A boat called Rus is a floating clinic. The medics aboard leave their families for 50 days every year to bring medical care to isolated communities of northern Siberia.
The people there are cut off from the world by the long harsh winter. The huge territories of Northern Siberia are almost inaccessible for up to nine months each year, the roads are inadequate and there’s no regular air connection.
The boat travels along the Vasyugan swamp and the river Ob. The river is an artery and a lifeline.
When the ice melts in May, friends and family of the traveling medics send them off at the dockside in Tomsk, Russia.
The medical ship was started by Tatyana Solomatina. She was a doctor in the region who was born and raised in a swamp village.
“I know what situation is there, what transport accessibility is there, as a doctor and as a person. I really realize that’s the only way we can provide (them) with specialist medical care because even if a man (from those areas) gets to here (Tomsk), there is no guarantee of someone (of medics) waiting for him,” said Solomatina.
Solomatina’s project costs US$200,000 each year. With this amount of money, the ship can be equipped with a wide range of medicines, ultrasound and X-ray machines, and arrange labs for blood and other tests on board.
Private companies and local authorities provide funding.
The 18 medics aboard include specialists of various medical disciplines. There’s a physician, a paediatrician, a cardiologist, a gynaecologist, a neurologist, a gastroenterologist, a ophthalmologist, a endocrinologist, a oncologist, and even a surgeon.
They provide people with comprehensive diagnostic examinations. If serious disease is detected, they send patients to hospitals in bigger towns for treatment.
“They (people of the remote areas) mainly come only to us. Children (for check ups ) before (entering) kindergarten, kids (for check ups) before (entering) school, recruits (for check ups) before (entering) army. They all come to us because they have no possibility to go to the district center (where are hospitals). So there is a complicated situation there. Without the floating clinic I think the population would decline very significantly,” said Yevegenia Enguel, a doctor.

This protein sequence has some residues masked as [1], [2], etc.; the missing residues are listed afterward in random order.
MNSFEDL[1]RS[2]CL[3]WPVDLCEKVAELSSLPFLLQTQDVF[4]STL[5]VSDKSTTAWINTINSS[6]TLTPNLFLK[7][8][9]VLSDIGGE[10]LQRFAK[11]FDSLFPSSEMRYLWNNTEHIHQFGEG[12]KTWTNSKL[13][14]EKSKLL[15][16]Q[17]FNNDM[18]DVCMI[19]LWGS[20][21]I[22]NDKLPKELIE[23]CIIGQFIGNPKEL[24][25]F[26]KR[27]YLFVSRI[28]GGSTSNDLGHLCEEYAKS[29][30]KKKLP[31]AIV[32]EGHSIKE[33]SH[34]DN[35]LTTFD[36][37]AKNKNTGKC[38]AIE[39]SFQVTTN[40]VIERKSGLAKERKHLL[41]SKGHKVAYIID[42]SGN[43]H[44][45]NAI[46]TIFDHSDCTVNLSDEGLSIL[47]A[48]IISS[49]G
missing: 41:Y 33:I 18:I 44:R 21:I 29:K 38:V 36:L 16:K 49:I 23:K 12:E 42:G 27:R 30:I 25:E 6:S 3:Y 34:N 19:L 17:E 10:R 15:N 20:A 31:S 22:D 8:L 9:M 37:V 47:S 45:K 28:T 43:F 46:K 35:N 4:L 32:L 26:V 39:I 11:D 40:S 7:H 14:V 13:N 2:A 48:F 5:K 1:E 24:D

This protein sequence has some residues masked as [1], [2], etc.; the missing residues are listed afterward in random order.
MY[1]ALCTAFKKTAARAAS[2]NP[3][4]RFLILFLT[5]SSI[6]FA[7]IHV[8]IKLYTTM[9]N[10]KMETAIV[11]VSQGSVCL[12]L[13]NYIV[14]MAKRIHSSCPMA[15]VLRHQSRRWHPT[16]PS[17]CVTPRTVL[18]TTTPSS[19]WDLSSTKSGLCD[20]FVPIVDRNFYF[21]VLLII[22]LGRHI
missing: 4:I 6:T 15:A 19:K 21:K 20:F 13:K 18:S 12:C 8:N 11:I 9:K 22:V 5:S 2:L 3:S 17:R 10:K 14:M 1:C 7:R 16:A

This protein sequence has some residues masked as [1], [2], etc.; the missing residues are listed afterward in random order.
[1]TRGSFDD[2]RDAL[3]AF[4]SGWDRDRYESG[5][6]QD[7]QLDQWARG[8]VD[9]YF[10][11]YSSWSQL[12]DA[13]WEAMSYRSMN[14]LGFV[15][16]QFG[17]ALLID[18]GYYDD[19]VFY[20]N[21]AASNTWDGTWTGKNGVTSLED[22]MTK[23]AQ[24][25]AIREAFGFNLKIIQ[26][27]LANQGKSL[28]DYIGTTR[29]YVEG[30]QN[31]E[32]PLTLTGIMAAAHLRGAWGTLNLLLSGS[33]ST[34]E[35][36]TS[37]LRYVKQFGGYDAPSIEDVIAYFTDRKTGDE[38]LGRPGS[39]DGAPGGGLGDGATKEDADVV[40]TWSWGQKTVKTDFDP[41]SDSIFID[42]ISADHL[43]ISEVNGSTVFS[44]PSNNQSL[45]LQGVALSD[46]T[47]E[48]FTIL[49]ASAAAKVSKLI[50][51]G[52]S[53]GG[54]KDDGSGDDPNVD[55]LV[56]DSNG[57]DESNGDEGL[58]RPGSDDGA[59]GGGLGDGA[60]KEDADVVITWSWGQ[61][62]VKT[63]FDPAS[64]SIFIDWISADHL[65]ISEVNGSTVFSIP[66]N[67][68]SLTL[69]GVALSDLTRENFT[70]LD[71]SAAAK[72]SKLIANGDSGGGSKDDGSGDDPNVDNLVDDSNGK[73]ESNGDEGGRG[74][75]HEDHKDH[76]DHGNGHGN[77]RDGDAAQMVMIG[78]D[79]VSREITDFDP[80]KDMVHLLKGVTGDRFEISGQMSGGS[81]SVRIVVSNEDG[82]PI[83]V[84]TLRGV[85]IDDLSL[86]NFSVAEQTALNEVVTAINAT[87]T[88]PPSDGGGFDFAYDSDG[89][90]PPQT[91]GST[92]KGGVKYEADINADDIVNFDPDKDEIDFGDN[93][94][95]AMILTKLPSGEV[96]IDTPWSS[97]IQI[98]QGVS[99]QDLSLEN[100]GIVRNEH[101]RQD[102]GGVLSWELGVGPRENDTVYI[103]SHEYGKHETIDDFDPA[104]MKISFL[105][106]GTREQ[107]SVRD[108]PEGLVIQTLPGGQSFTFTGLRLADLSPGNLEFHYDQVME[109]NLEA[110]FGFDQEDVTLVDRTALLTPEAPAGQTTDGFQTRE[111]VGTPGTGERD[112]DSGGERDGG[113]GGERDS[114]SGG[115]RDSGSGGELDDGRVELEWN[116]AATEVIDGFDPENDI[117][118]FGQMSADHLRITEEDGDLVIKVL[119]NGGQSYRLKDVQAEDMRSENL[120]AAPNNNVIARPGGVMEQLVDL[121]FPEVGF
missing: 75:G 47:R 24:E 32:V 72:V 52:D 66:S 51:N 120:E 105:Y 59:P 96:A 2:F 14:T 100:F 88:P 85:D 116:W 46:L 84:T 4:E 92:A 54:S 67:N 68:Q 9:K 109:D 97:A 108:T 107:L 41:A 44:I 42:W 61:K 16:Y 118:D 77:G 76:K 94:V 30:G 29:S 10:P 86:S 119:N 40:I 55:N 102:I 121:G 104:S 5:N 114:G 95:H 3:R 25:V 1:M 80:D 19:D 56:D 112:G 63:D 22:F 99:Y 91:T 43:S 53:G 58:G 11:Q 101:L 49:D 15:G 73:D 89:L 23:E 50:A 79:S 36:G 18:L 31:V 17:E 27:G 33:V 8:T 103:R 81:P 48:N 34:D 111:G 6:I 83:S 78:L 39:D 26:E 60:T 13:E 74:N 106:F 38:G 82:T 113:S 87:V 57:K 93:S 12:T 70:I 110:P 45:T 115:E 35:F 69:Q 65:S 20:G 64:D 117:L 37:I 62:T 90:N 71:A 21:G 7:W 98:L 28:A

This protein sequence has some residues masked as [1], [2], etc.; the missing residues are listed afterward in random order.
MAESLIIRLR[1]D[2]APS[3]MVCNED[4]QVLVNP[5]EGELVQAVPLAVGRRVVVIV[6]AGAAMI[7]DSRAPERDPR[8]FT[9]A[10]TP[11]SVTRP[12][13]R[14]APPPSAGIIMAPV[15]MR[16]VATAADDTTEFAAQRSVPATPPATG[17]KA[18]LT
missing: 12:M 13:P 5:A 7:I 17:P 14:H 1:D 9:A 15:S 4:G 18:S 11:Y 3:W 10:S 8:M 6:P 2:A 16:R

After the end of the Soviet era, many clinics closed and medics left. To get medical treatment, villagers had to travel by helicopter for a few hours or by boat for a few days.
Now the free floating clinic comes to them. It provides all services and medicine for free.
Residents eagerly await the arrival of the medical ship. It’s the only opportunity for a general check up once a year.
The floating clinic has changed their lives.
The doctors who work aboard the ship find fulfillment, too. Many return to the ship year after year, encouraged by a higher salary and a sense of adventure.
“We work probably in the most unique place on the planet—the great Vasyugan swamps which are the lungs of the planet. That’s the endless, wide area with it’s own nature and people living here. The population density here is so low that you are more likely to meet a bear rather than a human,” said Svetlana Pershina, a neurologist on her 15th trip with the floating ship.
She plans on making the trip again next year.